This course examines how the practice of sorting humans into distinct races is connected to the rise of modern science and to the economic globalization sparked by Columbus' arrival in the Americas in 1492. By examining the trajectory of race in science from the Iberian conquest of the Americas until the present, we will examine the ways in which colonial logics and structures persist into the present and the ways they've been disrupted by various revolutionary, anti-colonial, and anti-racist movements. Along the way, we will observe how cultural ideas about race have been woven into the conceptual fabric of modern scientific disciplines such as anthropology, biology, psychology, and sociology and how these disciplines have sought to redeem themselves from their racist pasts.

For BA Students: Humanities and Social Science S

Taught by: Gil-Riano

One-term course offered either term

Also Offered As: STSC 219

Activity: Seminar

1.0 Course Unit

HSOC 230 Fundamentals of Epidemiology

This course introduces students to the basic tenets of epidemiology and how to quantitatively study health at the population level. Students learn about measures used to describe populations with respect to health outcomes and the inherent limitations in these measures and their underlying sources of data. Analytic methods used to test scientific questions about health outcomes in populations then are covered, again paying particular attention to the strength and weaknesses of the various approaches. Multiple large epidemiologic research and field studies are used as in-class exemplars.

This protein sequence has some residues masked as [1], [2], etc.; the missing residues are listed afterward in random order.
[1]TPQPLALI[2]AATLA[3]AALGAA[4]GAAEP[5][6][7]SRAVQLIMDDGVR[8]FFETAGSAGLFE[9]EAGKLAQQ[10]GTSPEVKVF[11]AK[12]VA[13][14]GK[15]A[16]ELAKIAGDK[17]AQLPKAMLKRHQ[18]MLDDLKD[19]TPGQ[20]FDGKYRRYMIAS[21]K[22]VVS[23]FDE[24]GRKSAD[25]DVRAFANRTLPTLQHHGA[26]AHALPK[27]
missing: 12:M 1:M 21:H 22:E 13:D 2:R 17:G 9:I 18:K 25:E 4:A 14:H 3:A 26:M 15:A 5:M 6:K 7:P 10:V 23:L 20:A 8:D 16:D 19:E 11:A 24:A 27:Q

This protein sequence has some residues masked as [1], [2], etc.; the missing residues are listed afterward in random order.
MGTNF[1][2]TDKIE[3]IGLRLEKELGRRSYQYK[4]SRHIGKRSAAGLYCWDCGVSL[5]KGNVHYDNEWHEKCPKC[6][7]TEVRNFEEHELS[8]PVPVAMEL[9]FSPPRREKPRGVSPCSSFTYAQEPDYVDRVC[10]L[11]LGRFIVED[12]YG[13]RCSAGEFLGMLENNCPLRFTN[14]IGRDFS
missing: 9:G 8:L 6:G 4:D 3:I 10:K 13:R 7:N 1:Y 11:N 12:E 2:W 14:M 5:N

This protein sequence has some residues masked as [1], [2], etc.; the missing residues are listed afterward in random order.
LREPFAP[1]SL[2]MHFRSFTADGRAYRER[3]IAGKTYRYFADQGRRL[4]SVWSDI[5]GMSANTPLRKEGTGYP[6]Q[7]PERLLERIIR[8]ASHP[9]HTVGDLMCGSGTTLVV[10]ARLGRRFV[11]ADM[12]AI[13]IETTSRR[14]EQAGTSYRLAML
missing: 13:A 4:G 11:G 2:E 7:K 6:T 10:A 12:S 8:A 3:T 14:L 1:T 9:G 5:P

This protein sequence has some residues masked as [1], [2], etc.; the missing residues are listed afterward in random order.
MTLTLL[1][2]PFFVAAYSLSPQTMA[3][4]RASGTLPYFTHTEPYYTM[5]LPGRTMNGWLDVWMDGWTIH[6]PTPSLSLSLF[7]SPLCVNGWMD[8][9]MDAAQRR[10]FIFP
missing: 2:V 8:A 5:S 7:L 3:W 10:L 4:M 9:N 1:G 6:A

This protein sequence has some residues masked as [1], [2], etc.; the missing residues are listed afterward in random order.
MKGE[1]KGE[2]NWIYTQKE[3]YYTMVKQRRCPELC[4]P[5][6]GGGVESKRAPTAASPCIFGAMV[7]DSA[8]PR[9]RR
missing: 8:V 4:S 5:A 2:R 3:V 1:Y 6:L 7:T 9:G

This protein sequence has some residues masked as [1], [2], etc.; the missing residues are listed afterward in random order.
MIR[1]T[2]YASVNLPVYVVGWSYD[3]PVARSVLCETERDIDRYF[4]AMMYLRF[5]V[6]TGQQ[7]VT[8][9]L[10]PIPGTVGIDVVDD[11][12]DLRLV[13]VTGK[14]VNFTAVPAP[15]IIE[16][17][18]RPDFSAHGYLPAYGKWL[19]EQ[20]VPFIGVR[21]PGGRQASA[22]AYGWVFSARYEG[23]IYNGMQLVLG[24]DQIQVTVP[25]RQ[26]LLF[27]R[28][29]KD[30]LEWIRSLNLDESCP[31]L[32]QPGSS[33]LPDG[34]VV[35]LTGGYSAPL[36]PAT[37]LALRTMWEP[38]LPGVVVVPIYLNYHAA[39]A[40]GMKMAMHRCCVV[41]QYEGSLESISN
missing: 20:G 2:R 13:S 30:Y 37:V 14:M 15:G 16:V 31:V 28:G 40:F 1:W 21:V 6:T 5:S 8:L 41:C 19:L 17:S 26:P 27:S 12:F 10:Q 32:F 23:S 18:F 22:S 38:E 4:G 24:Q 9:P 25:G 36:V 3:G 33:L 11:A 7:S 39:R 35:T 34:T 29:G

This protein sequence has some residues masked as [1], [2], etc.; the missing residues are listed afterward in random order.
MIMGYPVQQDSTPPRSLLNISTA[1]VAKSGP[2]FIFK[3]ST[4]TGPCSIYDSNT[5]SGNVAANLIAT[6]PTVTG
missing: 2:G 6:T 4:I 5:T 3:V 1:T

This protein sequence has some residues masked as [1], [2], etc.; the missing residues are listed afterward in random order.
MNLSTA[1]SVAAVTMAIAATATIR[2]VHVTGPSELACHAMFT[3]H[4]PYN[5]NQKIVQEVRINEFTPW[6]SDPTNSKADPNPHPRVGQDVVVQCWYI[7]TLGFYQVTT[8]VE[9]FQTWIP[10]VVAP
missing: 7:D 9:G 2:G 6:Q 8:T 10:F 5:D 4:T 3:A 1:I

Course usually offered in spring term

Activity: Seminar

1.0 Course Unit

HSOC 231 Insect Epidemiology Pests, Pollinators and Disease Vectors

Malaria, Chagas disease, the Plague--some of the most deadly and widespread infectious diseases are carried by insects. The insects are also pernicious pests; bed bugs have returned from obscurity to wreak havoc on communities, invasive species decimate agricultural production and threaten forests across the United States. At the same time declines among the insects on which we depend--the honeybees and other pollinators--threaten our food security, while general declines of insects threaten ecosystems. We will study the areas where the insects and humans cross paths and explore how our interactions with insects can be cause, consequence or symptom of much broader issues. This course is not an entomology course but will cover a lot about insects. It is not a traditional epidemiology course but will explore the approaches and study designs that epidemiologists use to uncover associations and evaluate interventions. It is not a history course but will cover past epidemics and infestations that have changed the course of the history and reversed advancing armies.